People change jobs for many reasons like a better work-life chance, a more fulfilling career, or to expand their professional skill set. Anyone or even none of these reasons could be yours. We’ll look at some actionable steps to make your career pivot successful and easy as possible.

1. Know Your Why and Determine You’re What  

Your reason for why you are making a career pivot is fundamental in determining your new path. Changing your career can be very challenging, regardless of how driven you are. More often than not, some of the reasons that make you consider a career pivot can be addressed if you get a new position in the same industry you currently are in.

If you have reflected and resolved the need to really pivot your career, then choose a new occupation that you feel will fulfill the needs and wants that your present job lacks. Next, your decision to change has to be tested. Do you know what the reality of pivoting to this new career is? Will you mind a pay cut? Are you okay with starting at a lower position? Will you be dedicated to getting the education and skills you need in this new career?

If you are really confident of the positive responses to the questions above, we can move to the next step.

2. Create an Action Plan and Skill Up

A career pivot cannot be freewheeled. You need a concrete strategy that states your goals and lays out the tasks and the timeline to accomplish those goals. This is an action plan. For an effective plan, research or set up informational interviews with hiring managers or recruiters about the new occupation you want to pivot into. You need to be familiar with everything it takes to get you there, but your small steps compound, and gradually, you see yourself getting closer to being qualified for the occupation.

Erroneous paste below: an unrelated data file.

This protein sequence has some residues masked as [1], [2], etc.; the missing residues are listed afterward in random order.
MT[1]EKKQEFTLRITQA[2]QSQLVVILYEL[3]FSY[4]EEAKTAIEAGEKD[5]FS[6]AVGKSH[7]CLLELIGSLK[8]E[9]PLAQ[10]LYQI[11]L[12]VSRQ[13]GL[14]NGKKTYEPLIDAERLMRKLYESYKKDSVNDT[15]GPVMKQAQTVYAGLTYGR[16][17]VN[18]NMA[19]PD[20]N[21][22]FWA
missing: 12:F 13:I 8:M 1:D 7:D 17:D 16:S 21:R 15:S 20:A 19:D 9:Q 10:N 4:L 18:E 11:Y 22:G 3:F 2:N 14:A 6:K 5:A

Remember to track your progress. Monitoring your efforts keeps you accountable and informs you of your strengths and the inadequacies you need to work on to keep up with your action plans. Invite people from your network to become accountability partners with.

3. Rebrand Yourself Professionally   

Crafting a new professional narrative for yourself is also essential. It is easy to neglect this. Rebranding yourself allows prospective recruiters or employers to see you as a fit for a role in your aspired occupation. You have to make that connection for them.

This includes writing a new professional resume tailored to your newly-acquired knowledge for your new career. This resume can also have your past expertise in your former career but should not include past experiences that will not serve you in the career you are looking to pivot into.

For example, if you are pivoting from a career in health to one in teaching, your new resume should include your degrees and certifications in your health career. However, only past experiences that exhibit or allude to your teaching skills should be displayed in them.

Cover letters and personal statements should also be rewritten. Your transferrable skills from your career should be sold there. Newly acquired hard and soft skills must be mentioned. Because you have competition, you have to brand yourself in a way that makes your pivot logical and makes you fit, or even perfect, for the available position.

Your profiles on business networking sites like LinkedIn should also be tweaked to position yourself for employment and make it known that you have pivoted your career. Remember to update your personal websites and business cards too.

4. Utilize Your Existing Network

Now that you have rebranded yourself, you need to go out there. Tap into your existing network; your friends and your former co-professionals. Inform them of your career pivot if they do not know about your professional rebrand yet.

Do not be afraid to ask for help from them. It could be as little as needing help with your child, so you can focus on your study or needing them to link you up with professionals in your new field.

Tweaking your social profile to convey your new career interests enables faster network growth. You can send out connection invites on LinkedIn and follow thought leaders in your new industry on social media. Attend networking events too.

These networks you acquire will come in handy when you need shadowing, internships, and volunteering opportunities that give you an edge over your competition.  

5. Apply, Apply, Apply!

Applying for jobs as a new entrant should be easier with your network and some work experiences you might have gotten in the industry. Inform your network that you are looking to take up jobs. Because they are more experienced in the industry, they could point you to available opportunities or companies that need the services you can render.      

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